Thirty-four years ago today, Federal Judge Constance Baker Motley ruled that female sports reporters were to be allowed equal access to Yankee Stadium's locker rooms. The plaintiff was Melissa Ludtke, a young journalist (and friend of mine) then at Sports Illustrated who had been barred from the Yankees and Dodgers locker rooms during the 1977 World Series. The lead defendant was Major League Baseball's Commissioner Bowie Kuhn.
ruling was hardly the end of the story for women reporters who still
had to contend with other teams and sports, yet it was exceedingly high
profile and served notice to all leagues (and symbolically to any all-male institution)
that the time had come; women would be treated as the professionals
they were or the law would have something to say about it.
As Melissa explained to me today via FB: "Technically
only Yankee Stadium was affected by Motley's ruling, and Major League
Baseball appealed that decision. In early October, we were back in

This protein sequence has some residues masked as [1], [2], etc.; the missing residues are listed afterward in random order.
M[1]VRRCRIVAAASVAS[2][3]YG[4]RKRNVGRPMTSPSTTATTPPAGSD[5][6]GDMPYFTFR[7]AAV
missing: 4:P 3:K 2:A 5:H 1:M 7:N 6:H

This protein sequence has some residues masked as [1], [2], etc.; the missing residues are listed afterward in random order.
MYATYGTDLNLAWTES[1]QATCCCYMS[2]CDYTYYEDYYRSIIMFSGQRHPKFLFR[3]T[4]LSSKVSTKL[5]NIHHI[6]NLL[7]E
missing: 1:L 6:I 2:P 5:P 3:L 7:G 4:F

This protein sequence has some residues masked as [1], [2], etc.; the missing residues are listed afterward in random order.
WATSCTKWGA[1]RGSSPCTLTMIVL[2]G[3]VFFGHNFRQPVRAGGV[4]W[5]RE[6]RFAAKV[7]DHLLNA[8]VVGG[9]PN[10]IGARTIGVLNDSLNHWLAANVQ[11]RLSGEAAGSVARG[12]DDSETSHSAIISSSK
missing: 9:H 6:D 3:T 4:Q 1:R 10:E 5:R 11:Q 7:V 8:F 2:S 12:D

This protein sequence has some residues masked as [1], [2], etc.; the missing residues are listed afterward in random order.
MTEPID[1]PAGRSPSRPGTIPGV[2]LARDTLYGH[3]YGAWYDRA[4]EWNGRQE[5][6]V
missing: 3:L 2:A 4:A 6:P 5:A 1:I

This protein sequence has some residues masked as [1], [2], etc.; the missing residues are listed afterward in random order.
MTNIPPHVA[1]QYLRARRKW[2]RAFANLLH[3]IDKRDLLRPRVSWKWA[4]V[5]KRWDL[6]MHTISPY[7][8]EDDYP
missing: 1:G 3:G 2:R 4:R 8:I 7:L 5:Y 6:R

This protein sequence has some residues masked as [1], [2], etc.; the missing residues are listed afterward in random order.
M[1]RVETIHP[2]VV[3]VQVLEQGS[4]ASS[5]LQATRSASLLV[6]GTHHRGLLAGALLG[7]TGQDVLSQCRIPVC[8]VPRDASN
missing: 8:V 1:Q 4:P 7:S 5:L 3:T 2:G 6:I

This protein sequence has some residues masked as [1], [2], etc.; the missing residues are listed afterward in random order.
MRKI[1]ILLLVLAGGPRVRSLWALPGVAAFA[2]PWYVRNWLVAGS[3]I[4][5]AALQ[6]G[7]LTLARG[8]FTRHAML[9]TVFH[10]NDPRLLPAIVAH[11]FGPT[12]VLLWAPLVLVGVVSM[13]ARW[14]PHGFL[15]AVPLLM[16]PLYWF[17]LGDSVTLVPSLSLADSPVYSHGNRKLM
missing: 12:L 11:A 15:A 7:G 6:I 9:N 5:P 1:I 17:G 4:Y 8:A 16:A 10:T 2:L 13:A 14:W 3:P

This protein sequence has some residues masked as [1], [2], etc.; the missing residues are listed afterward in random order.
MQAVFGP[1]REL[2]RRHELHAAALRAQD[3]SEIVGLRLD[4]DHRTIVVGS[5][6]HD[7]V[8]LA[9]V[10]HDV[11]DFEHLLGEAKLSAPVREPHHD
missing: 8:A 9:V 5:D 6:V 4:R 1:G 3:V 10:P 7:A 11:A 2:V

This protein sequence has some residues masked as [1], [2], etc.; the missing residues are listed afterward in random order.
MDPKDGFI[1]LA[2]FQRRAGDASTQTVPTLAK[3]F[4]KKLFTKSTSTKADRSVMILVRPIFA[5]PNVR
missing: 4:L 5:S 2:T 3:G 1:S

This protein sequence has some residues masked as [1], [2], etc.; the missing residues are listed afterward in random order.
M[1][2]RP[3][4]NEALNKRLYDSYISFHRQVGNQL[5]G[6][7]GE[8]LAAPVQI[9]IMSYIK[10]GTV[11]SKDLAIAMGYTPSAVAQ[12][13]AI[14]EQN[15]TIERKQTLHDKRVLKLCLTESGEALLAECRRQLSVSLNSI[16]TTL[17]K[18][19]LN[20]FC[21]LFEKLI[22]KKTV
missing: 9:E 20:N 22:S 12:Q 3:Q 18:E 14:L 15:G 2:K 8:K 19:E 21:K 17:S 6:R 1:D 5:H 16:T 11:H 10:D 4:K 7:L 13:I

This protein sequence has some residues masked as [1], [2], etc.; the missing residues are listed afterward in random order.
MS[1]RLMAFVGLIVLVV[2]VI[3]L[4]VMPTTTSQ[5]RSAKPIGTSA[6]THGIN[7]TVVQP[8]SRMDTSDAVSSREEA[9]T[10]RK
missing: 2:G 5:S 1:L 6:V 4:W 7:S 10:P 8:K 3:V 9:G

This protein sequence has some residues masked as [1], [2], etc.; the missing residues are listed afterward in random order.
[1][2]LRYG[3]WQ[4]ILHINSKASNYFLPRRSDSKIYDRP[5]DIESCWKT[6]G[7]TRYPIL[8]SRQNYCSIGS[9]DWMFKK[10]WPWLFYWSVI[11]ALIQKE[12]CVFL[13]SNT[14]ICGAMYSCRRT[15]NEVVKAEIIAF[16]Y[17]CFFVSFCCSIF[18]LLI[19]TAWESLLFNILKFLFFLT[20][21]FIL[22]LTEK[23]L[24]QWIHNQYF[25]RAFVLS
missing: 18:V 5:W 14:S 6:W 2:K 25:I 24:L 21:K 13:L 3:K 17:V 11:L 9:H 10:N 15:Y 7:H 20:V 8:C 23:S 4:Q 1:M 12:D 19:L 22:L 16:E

courtroom twice, once for a hearing amending her ruling and then Kuhn's
lawyers refused to agree that Motley's order be extended to the city of
Philadelphia to allow equal access there during the playoffs. But on
January 3, 1979, Kuhn attorney's notified the Second Circuit's Court of
Appeals that Major League Baseball would not pursue further its appeal
of Motley's decision. When the baseball season opened in 1979, equal
access was the rule with all of the league's teams."
Others of us had been in NBA and NHL locker rooms since 1975 (Newsday's Jane Gross was the pioneer covering basketball; The Daily News' Lawrie Mifflin and myself at The New York Times were the intrepid female duo covering ice hockey).
But Ludtke vs. Kuhn and Yankee Stadium sent the loudest message to date. Yet here we are 34 years later with another closed room still to contend with. My question: When is the NFL going to put a woman in the anchor booth?? We could all die waiting....